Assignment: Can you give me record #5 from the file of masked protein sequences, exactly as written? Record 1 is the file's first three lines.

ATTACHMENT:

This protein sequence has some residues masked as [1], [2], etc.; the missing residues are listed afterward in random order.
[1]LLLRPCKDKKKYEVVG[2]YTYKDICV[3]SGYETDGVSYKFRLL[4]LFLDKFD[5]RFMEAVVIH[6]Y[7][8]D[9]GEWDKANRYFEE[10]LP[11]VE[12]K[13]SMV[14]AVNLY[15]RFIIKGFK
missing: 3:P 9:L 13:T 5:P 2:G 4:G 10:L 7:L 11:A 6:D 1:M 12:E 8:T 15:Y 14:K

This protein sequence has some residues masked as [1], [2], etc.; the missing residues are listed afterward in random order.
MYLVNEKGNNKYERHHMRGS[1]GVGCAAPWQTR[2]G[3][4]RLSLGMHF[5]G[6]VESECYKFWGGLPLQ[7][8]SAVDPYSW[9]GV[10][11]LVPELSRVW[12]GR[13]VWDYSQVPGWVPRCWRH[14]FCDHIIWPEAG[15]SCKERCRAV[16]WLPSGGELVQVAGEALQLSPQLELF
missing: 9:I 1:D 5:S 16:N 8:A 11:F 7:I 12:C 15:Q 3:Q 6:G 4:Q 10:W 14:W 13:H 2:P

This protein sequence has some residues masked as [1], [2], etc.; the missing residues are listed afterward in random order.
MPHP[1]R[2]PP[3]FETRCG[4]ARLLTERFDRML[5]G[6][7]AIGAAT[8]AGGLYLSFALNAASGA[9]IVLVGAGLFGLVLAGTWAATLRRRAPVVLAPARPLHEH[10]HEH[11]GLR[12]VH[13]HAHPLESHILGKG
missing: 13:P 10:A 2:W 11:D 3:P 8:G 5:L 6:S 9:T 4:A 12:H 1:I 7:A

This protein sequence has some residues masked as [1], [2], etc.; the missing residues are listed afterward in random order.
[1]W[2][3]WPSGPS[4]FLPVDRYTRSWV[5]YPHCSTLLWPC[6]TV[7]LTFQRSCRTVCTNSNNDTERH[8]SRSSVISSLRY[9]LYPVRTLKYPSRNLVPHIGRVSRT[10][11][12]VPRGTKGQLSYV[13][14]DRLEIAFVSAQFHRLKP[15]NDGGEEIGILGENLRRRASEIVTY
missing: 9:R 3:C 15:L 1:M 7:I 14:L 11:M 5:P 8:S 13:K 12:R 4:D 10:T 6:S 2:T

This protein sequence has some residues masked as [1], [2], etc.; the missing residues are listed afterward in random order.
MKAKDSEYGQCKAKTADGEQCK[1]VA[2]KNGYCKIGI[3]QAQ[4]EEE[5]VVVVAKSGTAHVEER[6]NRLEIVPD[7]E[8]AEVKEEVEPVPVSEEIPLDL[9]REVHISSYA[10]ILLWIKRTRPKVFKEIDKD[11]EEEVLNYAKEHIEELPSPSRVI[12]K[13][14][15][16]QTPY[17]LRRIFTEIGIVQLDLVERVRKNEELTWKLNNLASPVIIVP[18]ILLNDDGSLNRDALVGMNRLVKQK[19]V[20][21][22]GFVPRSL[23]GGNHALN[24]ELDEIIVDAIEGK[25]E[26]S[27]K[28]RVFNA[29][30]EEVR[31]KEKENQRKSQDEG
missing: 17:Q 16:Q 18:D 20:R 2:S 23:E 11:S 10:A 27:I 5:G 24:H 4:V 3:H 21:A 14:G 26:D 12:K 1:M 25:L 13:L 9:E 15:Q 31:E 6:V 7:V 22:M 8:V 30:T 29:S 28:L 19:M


This protein sequence has some residues masked as [1], [2], etc.; the missing residues are listed afterward in random order.
MKAKDSEYGQCKAKTADGEQCK[1]VA[2]KNGYCKIGI[3]QAQ[4]EEE[5]VVVVAKSGTAHVEER[6]NRLEIVPD[7]E[8]AEVKEEVEPVPVSEEIPLDL[9]REVHISSYA[10]ILLWIKRTRPKVFKEIDKD[11]EEEVLNYAKEHIEELPSPSRVI[12]K[13][14][15][16]QTPY[17]LRRIFTEIGIVQLDLVERVRKNEELTWKLNNLASPVIIVP[18]ILLNDDGSLNRDALVGMNRLVKQK[19]V[20][21][22]GFVPRSL[23]GGNHALN[24]ELDEIIVDAIEGK[25]E[26]S[27]K[28]RVFNA[29][30]EEVR[31]KEKENQRKSQDEG
missing: 17:Q 16:Q 18:D 20:R 2:S 23:E 11:S 10:A 27:I 5:G 24:H 4:V 3:H 21:A 14:G 26:D 12:K 1:M 25:L 13:L 9:E 15:Q 31:E 6:V 7:V 22:M 8:V 30:T 29:S 28:L 19:M